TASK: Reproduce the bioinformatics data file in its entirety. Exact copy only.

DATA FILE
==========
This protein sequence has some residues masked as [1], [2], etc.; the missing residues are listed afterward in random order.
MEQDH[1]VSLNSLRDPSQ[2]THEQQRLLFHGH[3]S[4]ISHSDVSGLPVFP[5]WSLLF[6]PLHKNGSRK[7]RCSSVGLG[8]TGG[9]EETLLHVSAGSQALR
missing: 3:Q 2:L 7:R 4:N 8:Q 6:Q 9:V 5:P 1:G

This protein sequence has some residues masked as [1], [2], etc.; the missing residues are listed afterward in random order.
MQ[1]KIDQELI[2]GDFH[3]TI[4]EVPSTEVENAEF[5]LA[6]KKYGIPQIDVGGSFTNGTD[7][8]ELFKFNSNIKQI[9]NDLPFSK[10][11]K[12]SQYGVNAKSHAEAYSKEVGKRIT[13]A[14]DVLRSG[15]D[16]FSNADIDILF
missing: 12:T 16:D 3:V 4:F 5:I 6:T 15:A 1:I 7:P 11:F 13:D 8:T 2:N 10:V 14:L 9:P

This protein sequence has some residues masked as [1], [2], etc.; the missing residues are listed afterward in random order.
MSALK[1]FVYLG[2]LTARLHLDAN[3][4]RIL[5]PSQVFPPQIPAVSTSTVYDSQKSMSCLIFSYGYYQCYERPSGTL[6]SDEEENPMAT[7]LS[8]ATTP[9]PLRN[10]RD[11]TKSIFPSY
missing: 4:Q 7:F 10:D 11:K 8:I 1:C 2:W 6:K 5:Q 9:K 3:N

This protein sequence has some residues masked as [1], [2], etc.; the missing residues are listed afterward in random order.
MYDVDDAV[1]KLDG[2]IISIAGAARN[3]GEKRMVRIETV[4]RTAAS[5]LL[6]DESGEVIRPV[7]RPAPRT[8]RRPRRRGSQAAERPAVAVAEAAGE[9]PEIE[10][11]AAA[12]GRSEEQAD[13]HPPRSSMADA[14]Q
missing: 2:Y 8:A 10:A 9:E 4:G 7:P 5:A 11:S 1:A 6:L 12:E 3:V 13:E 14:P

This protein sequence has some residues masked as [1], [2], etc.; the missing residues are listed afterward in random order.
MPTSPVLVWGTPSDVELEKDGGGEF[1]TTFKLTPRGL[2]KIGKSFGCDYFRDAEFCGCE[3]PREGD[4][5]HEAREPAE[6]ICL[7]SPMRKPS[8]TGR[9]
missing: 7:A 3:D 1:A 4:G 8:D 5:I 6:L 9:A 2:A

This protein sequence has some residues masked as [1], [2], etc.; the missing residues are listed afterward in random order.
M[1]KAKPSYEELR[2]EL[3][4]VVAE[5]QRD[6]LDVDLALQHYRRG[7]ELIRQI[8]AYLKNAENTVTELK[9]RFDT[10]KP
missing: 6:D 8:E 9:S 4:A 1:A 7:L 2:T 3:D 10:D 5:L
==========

This protein sequence has some residues masked as [1], [2], etc.; the missing residues are listed afterward in random order.
MEQDH[1]VSLNSLRDPSQ[2]THEQQRLLFHGH[3]S[4]ISHSDVSGLPVFP[5]WSLLF[6]PLHKNGSRK[7]RCSSVGLG[8]TGG[9]EETLLHVSAGSQALR
missing: 3:Q 2:L 7:R 4:N 8:Q 6:Q 9:V 5:P 1:G

This protein sequence has some residues masked as [1], [2], etc.; the missing residues are listed afterward in random order.
MQ[1]KIDQELI[2]GDFH[3]TI[4]EVPSTEVENAEF[5]LA[6]KKYGIPQIDVGGSFTNGTD[7][8]ELFKFNSNIKQI[9]NDLPFSK[10][11]K[12]SQYGVNAKSHAEAYSKEVGKRIT[13]A[14]DVLRSG[15]D[16]FSNADIDILF
missing: 12:T 16:D 3:V 4:F 5:I 6:T 15:A 1:I 7:P 11:F 13:D 8:T 2:N 10:V 14:L 9:P

This protein sequence has some residues masked as [1], [2], etc.; the missing residues are listed afterward in random order.
MSALK[1]FVYLG[2]LTARLHLDAN[3][4]RIL[5]PSQVFPPQIPAVSTSTVYDSQKSMSCLIFSYGYYQCYERPSGTL[6]SDEEENPMAT[7]LS[8]ATTP[9]PLRN[10]RD[11]TKSIFPSY
missing: 4:Q 7:F 10:D 11:K 8:I 1:C 2:W 6:K 5:Q 9:K 3:N

This protein sequence has some residues masked as [1], [2], etc.; the missing residues are listed afterward in random order.
MYDVDDAV[1]KLDG[2]IISIAGAARN[3]GEKRMVRIETV[4]RTAAS[5]LL[6]DESGEVIRPV[7]RPAPRT[8]RRPRRRGSQAAERPAVAVAEAAGE[9]PEIE[10][11]AAA[12]GRSEEQAD[13]HPPRSSMADA[14]Q
missing: 2:Y 8:A 10:A 9:E 4:G 7:P 5:A 11:S 1:A 6:L 12:E 3:V 13:E 14:P

This protein sequence has some residues masked as [1], [2], etc.; the missing residues are listed afterward in random order.
MPTSPVLVWGTPSDVELEKDGGGEF[1]TTFKLTPRGL[2]KIGKSFGCDYFRDAEFCGCE[3]PREGD[4][5]HEAREPAE[6]ICL[7]SPMRKPS[8]TGR[9]
missing: 7:A 3:D 1:A 4:G 8:D 5:I 6:L 9:A 2:A

This protein sequence has some residues masked as [1], [2], etc.; the missing residues are listed afterward in random order.
M[1]KAKPSYEELR[2]EL[3][4]VVAE[5]QRD[6]LDVDLALQHYRRG[7]ELIRQI[8]AYLKNAENTVTELK[9]RFDT[10]KP
missing: 6:D 8:E 9:S 4:A 1:A 7:L 2:T 3:D 10:D 5:L